3

Casting terminology can vary a bit. My experience is in art casting in cast iron. In my experience with sand casting risers specifically tend to be used as vents to allow gas to escape from the mould and tend to be small diameter and placed at high points. I'm more used to seeing the term well used in the context of feeding metal. There is no reason not ...


2

I am a metal casting process researcher who has several past and ongoing collaborations with commercial foundry and tooling experts. In commercial steel sand casting, I have observed the terms "riser" and "feeder" to be used more-or-less interchangeably. In the literature, British commonwealth authors tend to prefer feeder, while American authors tend to ...


2

Generally , no. That is more or less cold working , but the die prevents much strain , so very limited strain hardening / cold work. That could be called a "coining" operation. A special case could be a poor casting with gas porosity , shrinkage cracks or hot tears ; wherein the forging partially remedies some of these defects.


1

Copper with aluminum is called aluminum bronze in the trade; no zinc. Up to about 10% aluminum and a couple % iron . That system will get to about 300 BHN / Rc 30; a respectable hammer - not ductile. Manganese bronze is copper with 30 % zinc and a few % Al , Mn, and iron , also a very strong system for copper alloys . Copper Development Association will have ...


1

Redundant ; How would you pour with no gravity; the metal would just sit in the ladle after you turn it upside-down. Floating of slag/dross , and hydrogen gas ( always present to some degree) would not happen.


1

Looking up superconducting cables on the net , I doubt very much that any casting is involved ( to produce the final cables). The figures show multiple concentric tubes , some tubes to carry the cooling fluid and other tubes are the conductors and copper and insulation... If it was necessary to combine the copper and conductor into a single tube ( in the ...


1

It appears that NASA has been conducting experiments with 3D printing in space since about 2014. Around this time is when a 3D printer was sent to the space station. So while this doesn't necessarily answer your question, it should help you to understand that this is current research. This means that there might not be a lot of other information available. ...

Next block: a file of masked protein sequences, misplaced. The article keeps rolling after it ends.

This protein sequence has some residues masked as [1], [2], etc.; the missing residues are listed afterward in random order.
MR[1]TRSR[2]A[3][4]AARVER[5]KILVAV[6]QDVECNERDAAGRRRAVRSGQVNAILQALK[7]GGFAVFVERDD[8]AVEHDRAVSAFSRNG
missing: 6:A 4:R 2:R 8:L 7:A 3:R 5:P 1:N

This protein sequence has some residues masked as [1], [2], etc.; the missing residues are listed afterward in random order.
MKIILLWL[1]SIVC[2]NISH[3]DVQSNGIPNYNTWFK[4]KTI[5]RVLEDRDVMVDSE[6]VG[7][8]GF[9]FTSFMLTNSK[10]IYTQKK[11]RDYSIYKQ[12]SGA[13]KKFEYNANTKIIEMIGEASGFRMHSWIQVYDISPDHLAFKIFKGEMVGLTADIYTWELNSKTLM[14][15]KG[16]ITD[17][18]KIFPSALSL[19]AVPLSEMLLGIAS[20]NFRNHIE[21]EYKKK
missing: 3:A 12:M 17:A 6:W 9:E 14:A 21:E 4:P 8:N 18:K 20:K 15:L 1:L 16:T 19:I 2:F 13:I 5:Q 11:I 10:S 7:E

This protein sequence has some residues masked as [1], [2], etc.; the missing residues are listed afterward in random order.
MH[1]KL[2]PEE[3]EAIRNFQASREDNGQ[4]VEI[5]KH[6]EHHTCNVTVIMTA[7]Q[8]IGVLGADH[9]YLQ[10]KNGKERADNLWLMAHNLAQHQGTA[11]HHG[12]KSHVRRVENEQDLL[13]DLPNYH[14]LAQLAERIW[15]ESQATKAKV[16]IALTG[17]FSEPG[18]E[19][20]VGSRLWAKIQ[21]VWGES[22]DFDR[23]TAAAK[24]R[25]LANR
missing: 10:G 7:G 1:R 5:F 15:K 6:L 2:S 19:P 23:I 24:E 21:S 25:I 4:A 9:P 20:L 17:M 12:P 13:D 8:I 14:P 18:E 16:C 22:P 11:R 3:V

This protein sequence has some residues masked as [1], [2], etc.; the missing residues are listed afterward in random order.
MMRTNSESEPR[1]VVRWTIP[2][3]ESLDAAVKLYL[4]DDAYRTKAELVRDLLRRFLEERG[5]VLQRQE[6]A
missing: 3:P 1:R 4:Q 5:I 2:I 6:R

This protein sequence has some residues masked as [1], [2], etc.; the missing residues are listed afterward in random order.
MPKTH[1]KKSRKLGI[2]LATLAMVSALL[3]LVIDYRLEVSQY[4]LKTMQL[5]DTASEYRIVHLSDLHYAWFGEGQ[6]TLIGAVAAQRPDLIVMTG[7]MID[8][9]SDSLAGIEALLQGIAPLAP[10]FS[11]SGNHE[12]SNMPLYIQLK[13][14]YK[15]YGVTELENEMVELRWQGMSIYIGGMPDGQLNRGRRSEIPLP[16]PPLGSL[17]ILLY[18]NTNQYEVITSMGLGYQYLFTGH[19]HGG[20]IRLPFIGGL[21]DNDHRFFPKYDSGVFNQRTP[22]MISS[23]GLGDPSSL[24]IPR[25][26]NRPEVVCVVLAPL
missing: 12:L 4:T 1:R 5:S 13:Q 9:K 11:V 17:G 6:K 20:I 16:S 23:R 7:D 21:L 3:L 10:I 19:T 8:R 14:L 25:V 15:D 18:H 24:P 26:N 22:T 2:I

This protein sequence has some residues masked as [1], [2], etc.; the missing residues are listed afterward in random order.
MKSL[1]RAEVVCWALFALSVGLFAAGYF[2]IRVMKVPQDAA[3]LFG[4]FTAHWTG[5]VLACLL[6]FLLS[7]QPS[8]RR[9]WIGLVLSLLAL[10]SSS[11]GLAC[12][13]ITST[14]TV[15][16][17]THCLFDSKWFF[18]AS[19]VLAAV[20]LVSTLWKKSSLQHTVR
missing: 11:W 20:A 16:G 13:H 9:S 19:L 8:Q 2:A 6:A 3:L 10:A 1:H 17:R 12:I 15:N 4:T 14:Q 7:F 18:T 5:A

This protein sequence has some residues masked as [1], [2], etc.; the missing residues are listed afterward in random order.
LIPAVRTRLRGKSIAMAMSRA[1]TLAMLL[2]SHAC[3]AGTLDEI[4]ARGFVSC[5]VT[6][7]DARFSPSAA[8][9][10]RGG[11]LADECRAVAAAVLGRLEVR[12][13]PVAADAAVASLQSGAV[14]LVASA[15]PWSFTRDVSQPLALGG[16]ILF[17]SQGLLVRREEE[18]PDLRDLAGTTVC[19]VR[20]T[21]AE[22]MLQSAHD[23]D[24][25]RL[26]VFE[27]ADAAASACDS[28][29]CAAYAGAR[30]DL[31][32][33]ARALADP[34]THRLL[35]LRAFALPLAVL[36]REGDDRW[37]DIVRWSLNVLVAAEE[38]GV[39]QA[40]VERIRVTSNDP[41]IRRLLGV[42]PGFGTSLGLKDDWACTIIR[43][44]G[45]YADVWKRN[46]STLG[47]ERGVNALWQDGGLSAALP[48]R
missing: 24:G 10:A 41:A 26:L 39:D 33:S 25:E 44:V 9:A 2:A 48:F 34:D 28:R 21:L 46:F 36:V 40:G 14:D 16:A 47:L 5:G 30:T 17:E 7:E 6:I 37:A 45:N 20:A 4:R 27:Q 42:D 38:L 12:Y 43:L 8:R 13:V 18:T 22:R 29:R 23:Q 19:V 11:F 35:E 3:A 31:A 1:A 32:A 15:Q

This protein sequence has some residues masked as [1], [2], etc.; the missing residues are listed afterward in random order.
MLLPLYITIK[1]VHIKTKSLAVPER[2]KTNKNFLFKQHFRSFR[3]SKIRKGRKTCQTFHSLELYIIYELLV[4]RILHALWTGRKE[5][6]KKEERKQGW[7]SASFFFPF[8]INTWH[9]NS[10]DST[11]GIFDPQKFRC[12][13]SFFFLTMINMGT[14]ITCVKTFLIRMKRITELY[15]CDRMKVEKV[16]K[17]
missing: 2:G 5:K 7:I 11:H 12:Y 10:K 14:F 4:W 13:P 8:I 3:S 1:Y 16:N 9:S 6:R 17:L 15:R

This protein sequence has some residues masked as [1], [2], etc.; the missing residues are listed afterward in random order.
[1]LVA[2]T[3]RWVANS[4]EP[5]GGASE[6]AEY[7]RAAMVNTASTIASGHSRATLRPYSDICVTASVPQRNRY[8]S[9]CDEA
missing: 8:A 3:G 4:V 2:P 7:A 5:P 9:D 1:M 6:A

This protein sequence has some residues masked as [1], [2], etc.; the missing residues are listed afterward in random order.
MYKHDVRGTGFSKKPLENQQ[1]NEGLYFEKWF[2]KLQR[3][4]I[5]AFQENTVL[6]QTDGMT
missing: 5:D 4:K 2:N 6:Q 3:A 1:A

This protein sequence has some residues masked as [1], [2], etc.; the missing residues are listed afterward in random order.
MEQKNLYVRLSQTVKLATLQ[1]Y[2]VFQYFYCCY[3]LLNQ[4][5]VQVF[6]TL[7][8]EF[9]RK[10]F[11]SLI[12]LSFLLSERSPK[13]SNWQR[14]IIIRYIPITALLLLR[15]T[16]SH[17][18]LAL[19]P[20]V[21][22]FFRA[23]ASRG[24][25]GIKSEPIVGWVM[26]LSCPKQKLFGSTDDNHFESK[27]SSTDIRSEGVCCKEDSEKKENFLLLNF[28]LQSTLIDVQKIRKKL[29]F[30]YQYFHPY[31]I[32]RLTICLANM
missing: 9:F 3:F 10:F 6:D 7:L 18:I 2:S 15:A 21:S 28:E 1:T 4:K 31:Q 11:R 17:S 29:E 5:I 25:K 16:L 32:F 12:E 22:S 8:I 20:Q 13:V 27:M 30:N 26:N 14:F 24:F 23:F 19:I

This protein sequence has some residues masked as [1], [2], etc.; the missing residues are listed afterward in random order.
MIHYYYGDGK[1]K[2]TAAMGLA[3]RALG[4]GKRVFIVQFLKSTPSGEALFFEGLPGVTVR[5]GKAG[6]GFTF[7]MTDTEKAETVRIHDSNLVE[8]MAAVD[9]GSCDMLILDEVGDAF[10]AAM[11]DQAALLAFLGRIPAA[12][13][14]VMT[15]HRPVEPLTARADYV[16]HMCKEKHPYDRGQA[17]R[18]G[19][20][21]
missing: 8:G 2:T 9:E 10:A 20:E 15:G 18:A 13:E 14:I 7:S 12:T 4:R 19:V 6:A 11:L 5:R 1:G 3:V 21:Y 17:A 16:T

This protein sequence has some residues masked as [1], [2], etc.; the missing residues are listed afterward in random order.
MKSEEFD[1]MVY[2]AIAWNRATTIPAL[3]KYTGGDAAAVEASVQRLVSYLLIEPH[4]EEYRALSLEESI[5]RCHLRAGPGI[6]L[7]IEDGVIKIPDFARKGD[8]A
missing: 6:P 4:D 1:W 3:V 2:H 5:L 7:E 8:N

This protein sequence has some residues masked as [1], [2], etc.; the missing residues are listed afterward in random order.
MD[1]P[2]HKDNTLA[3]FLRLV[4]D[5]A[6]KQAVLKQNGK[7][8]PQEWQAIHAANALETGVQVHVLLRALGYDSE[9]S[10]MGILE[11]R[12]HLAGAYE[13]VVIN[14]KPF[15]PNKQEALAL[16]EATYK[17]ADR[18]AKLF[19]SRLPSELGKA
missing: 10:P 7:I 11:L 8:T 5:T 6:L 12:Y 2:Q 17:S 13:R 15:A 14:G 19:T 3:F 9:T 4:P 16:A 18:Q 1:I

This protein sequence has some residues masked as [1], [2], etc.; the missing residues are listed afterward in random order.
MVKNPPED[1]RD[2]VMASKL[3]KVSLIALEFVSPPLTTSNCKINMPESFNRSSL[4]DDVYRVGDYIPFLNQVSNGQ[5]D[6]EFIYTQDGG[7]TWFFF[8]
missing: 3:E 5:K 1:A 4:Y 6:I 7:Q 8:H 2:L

1

Historically production was : ingot > reheat> bloom > reheat > billet. For about the last 40 years production has been : continuous casting directly produces billets. An ingot was roughly 2 ' X 4' X 8 ' . Continuous strands can be down to about 6 " X very long. There are a great number of variations depending on final product , alloy, the individual mill , ...


1

A company I worked at used tool steel molds and channels in the mold with flowing water to increase cooling. Heed the advice of others, never let ANY water come into contact with molten aluminum. I have seen it hit a 20' ceiling (would have gone farther) and as far as 15' in circumference.


1

A very home-spun option that should work would be to use a piece of tubing of a diameter to suit your purpose. Seamless steel tubing is available particularly on Aircraft Spruce and Specialty in many different diameters and wall thicknesses. The temperature coefficient of steel compared to aluminum (11 to 12.5 versus 8.1)is sufficient to allow you to pour ...


1

When I was a boy; We made a eight shapes ( as I remember) of parts like that for Ritter. They were produced by investment casting using 17 - 4 PH. There was a die witness line that carried over from the plastic pattern; it was polished away during tumble polishing. Medical equipment also uses 440 A, B and C for cutting tools. Vitalium may still have some use ...


1

Solid graphite is used. Simple shapes that are cut into the graphite. like wheels.


1

As a cast part, there should be at least two pieces that form the mold. There should be parting line between these pieces. Dimensions on one side of the parting line would be considered outside dimensions while dimensions on the other side would e considered inside. If the parting line is not specified on the print, then it could indeed be ambiguous as the ...